Channeling showbiz hypocrisy in wry and wicked 'TV Set'
"The TV Set " is sneaking into town without benefit of much fanfare, and that's a shame for such a terrific little film. A tart, smart, closely observed satire of the television industry -- sub-topic: pilot season -- the movie's inside baseball, but it acknowledges we're all armchair umpires in this entertainment-obsessed culture. It isn't a screed like "Network ." The tone is conversational, the targets modest. Writer-director Jake Kasdan and his cast hit every one of them, though, and how often does that happen?
Plus, Sigourney Weaver finally gets to play the Mama Alien. Her character, Lenny , the head of programming at the fictional PDN Network, is a breathtaking caricature of assurance and soullessness. Presiding over a prime-time schedule whose breakout hit is called "Slut Wars " -- a 19 share across all demos -- Lenny knows what America wants. When she doesn't know, she asks her daughter (Allison Scagliotti ), who, according to one of her mother's minions, is "a very mature 14."
In another of the movie's small surprises, David Duchovny plays Mike Klein , the shaggily intelligent creator of a would-be network hit called "The Wexler Chronicles ." It probably won't get onto the schedule -- a minuscule percentage of produced pilots ever make it into our living rooms -- but it might. Lenny says she likes it. Well, she likes everything except the name. And the basic premise. And Mike's choice for the lead.
"The TV Set" has been made by people who know that Hollywood runs on hypocrisy, so there's very little screaming going on. People eviscerate each other with smiles, or they promise the moon before running for cover. The film's third major character is Richard McCallister , the network's newly hired head of prime-time programming. Richard's from the BBC, and everyone praises him as a white knight of quality TV; it's no accident he's played by Ioan Gruffudd , the dashing star of "Horatio Hornblower " and "Amazing Grace ." If this were a PDN TV show, he'd be the hero and he'd get a big speech about ethics and duty at the end. Kasdan and company know better.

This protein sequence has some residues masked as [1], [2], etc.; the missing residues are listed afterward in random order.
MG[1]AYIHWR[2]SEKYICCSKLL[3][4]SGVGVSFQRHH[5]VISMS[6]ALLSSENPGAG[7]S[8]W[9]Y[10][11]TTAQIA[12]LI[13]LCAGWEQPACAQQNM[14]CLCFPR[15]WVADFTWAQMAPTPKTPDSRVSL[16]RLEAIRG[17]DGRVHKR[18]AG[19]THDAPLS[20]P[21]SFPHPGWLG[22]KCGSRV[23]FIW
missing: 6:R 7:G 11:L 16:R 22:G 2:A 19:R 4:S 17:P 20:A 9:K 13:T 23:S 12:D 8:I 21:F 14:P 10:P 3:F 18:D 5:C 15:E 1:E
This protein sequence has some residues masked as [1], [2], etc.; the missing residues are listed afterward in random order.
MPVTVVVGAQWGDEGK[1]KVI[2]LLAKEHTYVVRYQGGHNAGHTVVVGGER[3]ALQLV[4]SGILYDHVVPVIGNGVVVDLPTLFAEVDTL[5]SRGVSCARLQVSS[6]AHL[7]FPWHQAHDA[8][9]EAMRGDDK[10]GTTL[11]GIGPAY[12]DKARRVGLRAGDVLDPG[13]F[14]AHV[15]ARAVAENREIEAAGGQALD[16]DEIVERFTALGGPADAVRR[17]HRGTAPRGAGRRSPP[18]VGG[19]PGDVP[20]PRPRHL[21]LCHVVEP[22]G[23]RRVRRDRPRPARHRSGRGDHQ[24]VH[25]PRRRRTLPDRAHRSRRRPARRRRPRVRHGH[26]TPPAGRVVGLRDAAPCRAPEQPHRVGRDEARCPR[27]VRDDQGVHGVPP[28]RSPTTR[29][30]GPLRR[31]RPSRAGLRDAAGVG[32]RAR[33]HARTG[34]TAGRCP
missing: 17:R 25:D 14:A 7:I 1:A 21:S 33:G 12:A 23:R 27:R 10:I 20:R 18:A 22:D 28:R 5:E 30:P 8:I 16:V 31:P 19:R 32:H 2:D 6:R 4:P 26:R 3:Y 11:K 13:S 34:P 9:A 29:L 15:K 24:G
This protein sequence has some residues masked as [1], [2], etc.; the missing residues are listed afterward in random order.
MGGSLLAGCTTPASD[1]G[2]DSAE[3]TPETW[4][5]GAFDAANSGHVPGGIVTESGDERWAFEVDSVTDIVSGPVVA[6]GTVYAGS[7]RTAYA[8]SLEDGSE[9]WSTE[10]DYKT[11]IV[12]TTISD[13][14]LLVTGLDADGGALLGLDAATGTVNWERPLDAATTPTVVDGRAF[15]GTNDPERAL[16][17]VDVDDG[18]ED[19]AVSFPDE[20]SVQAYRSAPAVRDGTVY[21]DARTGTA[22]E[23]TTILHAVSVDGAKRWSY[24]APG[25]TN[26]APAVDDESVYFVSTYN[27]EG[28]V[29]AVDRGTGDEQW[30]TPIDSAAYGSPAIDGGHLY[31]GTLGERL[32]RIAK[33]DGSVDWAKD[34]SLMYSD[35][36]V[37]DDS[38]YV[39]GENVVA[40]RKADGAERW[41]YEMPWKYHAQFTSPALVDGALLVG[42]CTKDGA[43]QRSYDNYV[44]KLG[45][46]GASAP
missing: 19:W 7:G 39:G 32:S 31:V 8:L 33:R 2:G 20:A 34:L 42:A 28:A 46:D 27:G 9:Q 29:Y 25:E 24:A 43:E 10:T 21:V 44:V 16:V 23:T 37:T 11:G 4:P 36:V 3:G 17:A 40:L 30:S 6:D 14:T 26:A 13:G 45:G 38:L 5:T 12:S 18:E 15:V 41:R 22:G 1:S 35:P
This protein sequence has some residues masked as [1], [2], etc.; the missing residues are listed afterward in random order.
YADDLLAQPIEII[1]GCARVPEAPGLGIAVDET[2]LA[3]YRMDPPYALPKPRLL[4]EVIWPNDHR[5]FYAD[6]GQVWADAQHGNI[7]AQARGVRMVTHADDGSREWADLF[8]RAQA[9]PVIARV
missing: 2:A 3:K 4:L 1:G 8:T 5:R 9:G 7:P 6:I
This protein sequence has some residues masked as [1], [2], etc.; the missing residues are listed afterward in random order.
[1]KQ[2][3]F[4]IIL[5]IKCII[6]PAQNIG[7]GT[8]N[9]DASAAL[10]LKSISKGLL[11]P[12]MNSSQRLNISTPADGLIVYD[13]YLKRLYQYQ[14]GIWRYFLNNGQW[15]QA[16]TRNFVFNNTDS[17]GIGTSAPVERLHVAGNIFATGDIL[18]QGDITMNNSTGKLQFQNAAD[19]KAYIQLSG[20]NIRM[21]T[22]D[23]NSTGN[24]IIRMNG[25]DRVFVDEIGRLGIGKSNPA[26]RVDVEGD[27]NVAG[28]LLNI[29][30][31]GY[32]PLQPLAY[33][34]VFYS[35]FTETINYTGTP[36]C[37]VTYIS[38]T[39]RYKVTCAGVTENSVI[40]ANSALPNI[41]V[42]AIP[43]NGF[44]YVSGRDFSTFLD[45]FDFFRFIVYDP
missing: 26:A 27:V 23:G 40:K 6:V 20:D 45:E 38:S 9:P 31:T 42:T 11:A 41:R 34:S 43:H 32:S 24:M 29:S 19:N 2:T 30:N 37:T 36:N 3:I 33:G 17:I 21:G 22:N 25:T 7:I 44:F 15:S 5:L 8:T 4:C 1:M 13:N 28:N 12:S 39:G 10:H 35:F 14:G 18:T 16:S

Following "The Wexler Chronicles" over the months from casting to premiere, "The TV Set" is both wickedly astute and appalled at the slow, grinding process by which good ideas are dumbed into pap. Mike's show is a wry drama, and the off - screen suicide of the lead character's brother sends Lenny into fits. " 'Original' scares me a little," she admits, before strong-arming Mike into writing an alternate story line. "Shoot it both ways," she asks, "the bummer version and my version, and see which works."
Every so often Kasdan digs the knife in a little too hard, but you can't really blame him. A scene in which a droning, infantile focus - group leader instructs test subjects to turn a dial to register their pleasure or discomfort, rhesus monkey-style, is on the obvious side. It's also fairly close to the truth of audience - research techniques.
The large, milling cast provides most of the movie's pleasures, among them Fran Kranz as the network's fatuous choice for a lead actor; Judy Greer as Mike's perky network liaison (he can't believe she's never seen "Taxi Driver "); the very large M.C. Gainey as a temperamental cinematographer; Andrea Martin as a weary wardrobe woman; and Justine Bateman as Mike's wife , Natalie , who's intellectual, loving, needy, and eight months pregnant. "The TV Set" is merciless about the forces, commercial and personal, that box a creative person in.
"It's not Shakespeare," moans Mike, just before his back gives out under the weight of his latest compromise. "It's not 'The Sopranos.' But it's my show. I'm making the world more mediocre!"
Kasdan is the son of director Lawrence Kasdan ("The Big Chill, " "Body Heat "); this is his third film as a director and easily his best. "The TV Set" has the tone and awareness of a Hollywood kid who grew up paying attention to how the grown - ups lie and to how that might affect the things they make. The film also suggests we get shows like "Infidelity 101 " because we deserve them. "It's tragic," explains Mike patiently about his show. "That's why it's funny."